3 Things You Should Know About Free-Range Eggs

We are lucky to live in a market today where free-range eggs are the majority rather than the minority. Consumers have said they don’t like the idea of chickens being kept in cages to supply eggs and producers have responded.

But, do you know what really constitutes a ‘free-range’ egg?

  1. In Australia there is no legal definition for the term free-range. There is a voluntary standard that producers can abide by which is to keep 1,500 birds per hectare. This number means there is enough space for chickens to ‘free-roam’ outdoors. The problem is this number is not enforceable and many egg producers hold 10,000 birds or more per hectare and this is still deemed free-range.
  2. Many producers house high numbers of chickens in barns or sheds with access to the outdoors through openings of a minimum standard 35cm high and 40cm wide. The problem is the minimum requirement of openings is 5 openings per 1000 birds. If you imagine a shed with 10,000 birds and 50 small openings, many of the birds may never get outside as they find it difficult to compete with so many getting in and out. This is still deemed to be free-range.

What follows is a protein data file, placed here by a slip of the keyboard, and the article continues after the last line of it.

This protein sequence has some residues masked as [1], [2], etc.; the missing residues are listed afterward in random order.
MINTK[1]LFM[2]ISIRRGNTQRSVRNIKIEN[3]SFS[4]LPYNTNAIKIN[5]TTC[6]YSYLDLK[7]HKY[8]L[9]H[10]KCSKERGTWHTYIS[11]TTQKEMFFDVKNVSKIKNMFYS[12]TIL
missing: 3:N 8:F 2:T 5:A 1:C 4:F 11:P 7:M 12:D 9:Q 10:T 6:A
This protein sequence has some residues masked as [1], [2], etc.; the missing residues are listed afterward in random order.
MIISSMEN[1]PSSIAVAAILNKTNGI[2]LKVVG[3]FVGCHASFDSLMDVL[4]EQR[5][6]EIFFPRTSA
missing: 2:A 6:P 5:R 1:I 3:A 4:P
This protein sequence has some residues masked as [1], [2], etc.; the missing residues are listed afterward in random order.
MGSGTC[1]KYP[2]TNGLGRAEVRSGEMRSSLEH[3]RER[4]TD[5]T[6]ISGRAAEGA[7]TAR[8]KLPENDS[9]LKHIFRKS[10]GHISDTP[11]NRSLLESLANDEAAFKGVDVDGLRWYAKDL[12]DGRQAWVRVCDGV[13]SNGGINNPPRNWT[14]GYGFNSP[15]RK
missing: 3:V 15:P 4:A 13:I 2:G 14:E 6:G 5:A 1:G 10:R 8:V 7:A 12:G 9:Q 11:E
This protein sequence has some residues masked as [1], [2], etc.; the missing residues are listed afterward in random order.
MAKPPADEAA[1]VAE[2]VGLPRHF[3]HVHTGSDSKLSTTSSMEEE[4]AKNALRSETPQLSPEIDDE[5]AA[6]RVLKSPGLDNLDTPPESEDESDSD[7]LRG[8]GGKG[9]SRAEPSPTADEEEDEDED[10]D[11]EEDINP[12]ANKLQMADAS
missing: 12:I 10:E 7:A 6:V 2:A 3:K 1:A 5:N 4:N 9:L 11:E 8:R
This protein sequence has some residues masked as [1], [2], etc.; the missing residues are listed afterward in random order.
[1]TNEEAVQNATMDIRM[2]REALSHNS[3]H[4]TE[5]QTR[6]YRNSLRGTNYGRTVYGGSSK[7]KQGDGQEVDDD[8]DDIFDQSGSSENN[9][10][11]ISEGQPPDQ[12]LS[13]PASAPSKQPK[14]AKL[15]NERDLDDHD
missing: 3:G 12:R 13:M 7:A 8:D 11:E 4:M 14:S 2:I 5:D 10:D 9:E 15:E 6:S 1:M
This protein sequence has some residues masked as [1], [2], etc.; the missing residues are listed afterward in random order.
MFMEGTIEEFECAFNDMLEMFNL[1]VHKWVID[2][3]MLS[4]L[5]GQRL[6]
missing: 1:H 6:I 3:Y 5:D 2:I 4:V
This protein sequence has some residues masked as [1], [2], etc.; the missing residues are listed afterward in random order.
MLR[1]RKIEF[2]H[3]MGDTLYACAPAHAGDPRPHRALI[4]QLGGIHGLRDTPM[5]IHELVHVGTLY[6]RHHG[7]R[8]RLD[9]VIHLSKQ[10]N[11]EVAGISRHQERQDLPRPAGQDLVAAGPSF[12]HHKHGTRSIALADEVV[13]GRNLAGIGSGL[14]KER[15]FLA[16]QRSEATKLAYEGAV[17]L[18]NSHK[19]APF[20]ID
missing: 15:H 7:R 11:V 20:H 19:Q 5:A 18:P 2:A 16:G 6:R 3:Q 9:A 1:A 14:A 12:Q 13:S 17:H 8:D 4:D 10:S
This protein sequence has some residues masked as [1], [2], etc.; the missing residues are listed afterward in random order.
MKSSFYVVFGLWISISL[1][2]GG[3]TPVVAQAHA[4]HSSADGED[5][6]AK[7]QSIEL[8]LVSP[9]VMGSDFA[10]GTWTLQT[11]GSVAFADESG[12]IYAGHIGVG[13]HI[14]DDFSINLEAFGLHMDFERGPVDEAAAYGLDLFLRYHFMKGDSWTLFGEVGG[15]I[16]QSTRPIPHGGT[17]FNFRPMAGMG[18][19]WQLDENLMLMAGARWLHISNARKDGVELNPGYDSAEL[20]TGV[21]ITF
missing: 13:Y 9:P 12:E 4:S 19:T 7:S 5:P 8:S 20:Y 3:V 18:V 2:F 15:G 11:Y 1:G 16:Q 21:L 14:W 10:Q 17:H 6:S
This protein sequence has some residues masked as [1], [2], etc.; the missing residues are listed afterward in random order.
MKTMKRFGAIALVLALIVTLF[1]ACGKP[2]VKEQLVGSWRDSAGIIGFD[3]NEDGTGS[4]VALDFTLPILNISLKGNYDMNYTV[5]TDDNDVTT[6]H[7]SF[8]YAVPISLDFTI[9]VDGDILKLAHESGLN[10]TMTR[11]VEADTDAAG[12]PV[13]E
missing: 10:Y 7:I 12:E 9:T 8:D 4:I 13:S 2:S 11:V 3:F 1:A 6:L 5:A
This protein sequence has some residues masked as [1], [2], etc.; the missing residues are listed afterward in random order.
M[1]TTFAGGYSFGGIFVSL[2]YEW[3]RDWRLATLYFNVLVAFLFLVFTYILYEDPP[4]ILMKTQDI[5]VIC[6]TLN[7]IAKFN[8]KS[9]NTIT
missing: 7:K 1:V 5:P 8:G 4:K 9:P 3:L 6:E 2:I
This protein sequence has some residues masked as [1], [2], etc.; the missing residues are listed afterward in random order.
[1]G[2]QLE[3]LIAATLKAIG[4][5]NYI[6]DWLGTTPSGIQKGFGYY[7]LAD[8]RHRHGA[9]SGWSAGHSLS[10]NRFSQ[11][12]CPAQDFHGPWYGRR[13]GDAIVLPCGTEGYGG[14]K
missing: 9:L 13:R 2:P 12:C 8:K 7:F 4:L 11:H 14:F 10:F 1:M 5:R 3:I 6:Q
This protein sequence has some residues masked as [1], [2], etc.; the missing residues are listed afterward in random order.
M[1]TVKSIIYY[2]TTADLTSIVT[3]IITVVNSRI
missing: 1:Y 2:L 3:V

3. Just because eggs are labelled free-range doesn’t mean they have been reared humanely. For example, if you bought a Coles brand free-range egg you would find that the chook has been de-beaked, had it’s wings clipped, it’s toes trimmed, and possibly de-voiced (vocal chords surgically removed) and dubbed (comb removed from the head of the bird). On top of that it may never see the light of day due to the high density of birds it is living amongst.

To make sure you are getting an egg produced by a happy chook in true free-range conditions look for a label stating that they are eggs from a Maximum 1500 Hens Per Hectare farm or better yet are labelled with the Humane Choice logo.

Learn more about the requirements for free-range eggs here.

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What about you, did you know there was no legal definition for free-range?

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